In 2003 the African Great Lakes Initiative developed the Healing and Rebuilding our Communities (HROC) program to bring individual and societal healing to Hutu and Tutsi involved in deadly conflict in Rwanda and Burundi. The hope was to restore normal human relationships which had occurred before the violence.
The First Unexpected Development
When we followed up to assess the effects of our workshops on the participants’ lives, we received numerous testimonies on healing and reconciliation, as expected. However, we also received testimonies like the following:
After the workshop that I attended, I wished that my husband would get this extraordinary chance too. Fortunately, God answered my prayers! He participated in the last one you conducted. My home has become a paradise! Before we attended these workshops, my husband was always furious. He was treating us as slaves. My home was a hell. Since he had participated in the HROC workshop, he has now time for the children and me. When he comes from work, he greets us, tells us how things have been for him and asks us how we have been doing too (which he never did before). Now he consults me before making any decision. You understand that there is a reason for me to be this joyful woman.
Testimonies like this mystified us. The workshop did not address marital problems and family violence. However, when a person is traumatized—angry, bitter, depressed, isolated—then he or she is quite likely to take his or her frustrations out on family members. Relieving the trauma
removes a cause of family strife. And a renewed, peaceful family life contributes to a calmer community.
A Second Unexpected Development
Many non-government organizations focus their work on established community leaders. With our grassroots workshops, we found this was not a useful strategy. Those leaders were too busy to attend regularly during their training workshops (normally three days long) and did not have the time to lead HROC workshops in the future. For example, we once had a government minister attend a basic HROC workshop, but she was continually being called on her cell phone and had to frequently leave the workshop to respond. Another time we trained a chief (a government official in Kenya) as a facilitator. He could rarely get away for three days to lead a workshop.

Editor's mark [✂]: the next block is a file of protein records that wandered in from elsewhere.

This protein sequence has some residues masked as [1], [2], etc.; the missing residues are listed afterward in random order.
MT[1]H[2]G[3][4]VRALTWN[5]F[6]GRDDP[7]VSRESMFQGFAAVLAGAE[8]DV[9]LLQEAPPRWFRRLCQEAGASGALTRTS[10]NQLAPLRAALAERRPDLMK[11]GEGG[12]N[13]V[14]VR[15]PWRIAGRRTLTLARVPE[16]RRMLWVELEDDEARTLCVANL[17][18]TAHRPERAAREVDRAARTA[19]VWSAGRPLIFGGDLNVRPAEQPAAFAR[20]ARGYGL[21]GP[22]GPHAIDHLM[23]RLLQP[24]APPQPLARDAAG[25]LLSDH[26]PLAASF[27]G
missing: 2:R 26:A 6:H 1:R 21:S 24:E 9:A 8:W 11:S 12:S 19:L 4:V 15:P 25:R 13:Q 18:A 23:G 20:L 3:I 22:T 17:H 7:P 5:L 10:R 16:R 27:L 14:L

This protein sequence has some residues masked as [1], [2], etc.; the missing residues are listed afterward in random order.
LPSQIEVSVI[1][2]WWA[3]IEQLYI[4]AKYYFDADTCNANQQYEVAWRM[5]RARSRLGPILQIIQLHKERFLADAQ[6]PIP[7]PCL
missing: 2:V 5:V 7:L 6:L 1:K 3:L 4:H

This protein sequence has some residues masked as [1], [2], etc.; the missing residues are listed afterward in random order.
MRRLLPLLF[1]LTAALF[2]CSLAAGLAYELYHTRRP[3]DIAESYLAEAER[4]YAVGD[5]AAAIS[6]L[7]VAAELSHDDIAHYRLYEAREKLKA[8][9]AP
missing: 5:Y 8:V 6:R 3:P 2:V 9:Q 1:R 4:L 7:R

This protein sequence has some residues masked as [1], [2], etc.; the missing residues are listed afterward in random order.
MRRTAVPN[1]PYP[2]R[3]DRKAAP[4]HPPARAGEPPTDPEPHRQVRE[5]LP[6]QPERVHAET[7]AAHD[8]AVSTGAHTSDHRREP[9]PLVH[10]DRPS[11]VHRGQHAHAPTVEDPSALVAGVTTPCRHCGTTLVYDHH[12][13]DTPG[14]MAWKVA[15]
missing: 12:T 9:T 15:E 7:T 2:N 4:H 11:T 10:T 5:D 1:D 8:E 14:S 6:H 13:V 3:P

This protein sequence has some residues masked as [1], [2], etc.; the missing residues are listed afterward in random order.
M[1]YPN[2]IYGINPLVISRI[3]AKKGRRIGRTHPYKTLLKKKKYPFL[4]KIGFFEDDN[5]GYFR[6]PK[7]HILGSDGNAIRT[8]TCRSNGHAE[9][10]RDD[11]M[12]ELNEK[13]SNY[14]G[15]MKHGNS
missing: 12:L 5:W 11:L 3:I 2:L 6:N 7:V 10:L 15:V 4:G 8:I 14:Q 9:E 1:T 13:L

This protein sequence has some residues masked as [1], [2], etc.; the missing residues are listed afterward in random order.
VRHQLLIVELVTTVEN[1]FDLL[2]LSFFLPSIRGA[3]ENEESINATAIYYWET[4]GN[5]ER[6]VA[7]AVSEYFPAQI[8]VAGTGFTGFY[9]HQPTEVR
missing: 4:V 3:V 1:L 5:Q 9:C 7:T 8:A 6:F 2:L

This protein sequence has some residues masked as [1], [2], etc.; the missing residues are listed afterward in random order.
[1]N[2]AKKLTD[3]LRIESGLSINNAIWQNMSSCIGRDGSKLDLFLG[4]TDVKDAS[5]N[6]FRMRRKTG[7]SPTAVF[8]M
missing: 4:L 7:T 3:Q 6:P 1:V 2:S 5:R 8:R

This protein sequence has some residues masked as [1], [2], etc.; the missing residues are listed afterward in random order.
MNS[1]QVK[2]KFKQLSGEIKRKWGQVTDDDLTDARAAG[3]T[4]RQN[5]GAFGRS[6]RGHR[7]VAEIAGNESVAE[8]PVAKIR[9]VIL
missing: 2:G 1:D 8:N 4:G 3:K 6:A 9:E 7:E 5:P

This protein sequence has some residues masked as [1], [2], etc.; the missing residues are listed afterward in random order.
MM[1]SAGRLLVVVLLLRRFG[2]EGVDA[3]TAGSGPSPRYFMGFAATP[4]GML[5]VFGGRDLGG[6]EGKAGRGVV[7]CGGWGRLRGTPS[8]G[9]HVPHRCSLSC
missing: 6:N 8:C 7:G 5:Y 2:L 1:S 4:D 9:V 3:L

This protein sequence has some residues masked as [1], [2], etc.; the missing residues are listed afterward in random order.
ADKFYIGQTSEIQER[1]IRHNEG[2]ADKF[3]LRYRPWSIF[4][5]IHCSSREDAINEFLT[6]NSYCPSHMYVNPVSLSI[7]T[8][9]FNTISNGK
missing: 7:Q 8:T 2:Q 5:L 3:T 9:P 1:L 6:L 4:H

As a result, when we are looking for possible candidates for HROC facilitators, we look for people who, as Florence Ntakarutimana from Burundi says, have the “heart” for trauma healing work. Upon return to their home communities, they, along with other HROC team members: conduct apprentice HROC workshops, work with people on family issues, and help resolve conflicts in their community.
The unexpected surprise for us was learning that soon after these people return to their communities and become active, they become community leaders.
For example, in 2015, Peace and Democracy Groups were formed in Burundi from participants in HROC workshops. When demonstrations against the president of Burundi broke out and turned violent in the town of Buterere, people asked the local Peace and Democracy Group to step in. The standing of the group in the community and their reputation for impartiality enabled them to successfully defuse the situation and prevent more violence.
Although we had seen unexpected results from our HROC workshops, and we knew that experienced and active HROC facilitators became community leaders, it was not until Felicite Nyonzima’s brave announcement that we realized the tremendous potential of workshops based on the HROC model.
In 2005 Felicite Nyonzima stood up in church and announced that she was HIV+. To do so implicated her spouse or her as having “sinned” with sex outside of marriage. As soon as she did this, other women came quietly to her to say that they were also HIV+. She soon realized that living with HIV was a major social issue for the Quaker Church in Burundi.
We were challenged to adapt the HROC workshop for those who are suffering from the trauma of being HIV+. The workshop was modified to include lessons on healthy living.
After our success with using the HROC model to develop workshops for HIV+ individuals, we (or our project partners) designed workshops for:
- rape and gender violence survivors
- women prisoners about to be released into the communities where they had committed crimes
the second generation of youth who were either very young or not yet born at the time of violence—a much more difficult group to handle since they have no concrete knowledge of what happened and normally their parents tell them nothing
- mid-wives (birth companions) who have had babies and/or mothers die under their care;
- the deaf community
- the marginalized Twa communities in Rwanda and Burundi
and we have several exciting targeted workshops planned for the future.
By David Zarembka
This article is featured in the Fall-Winter edition of PeaceWays. Click here to read more.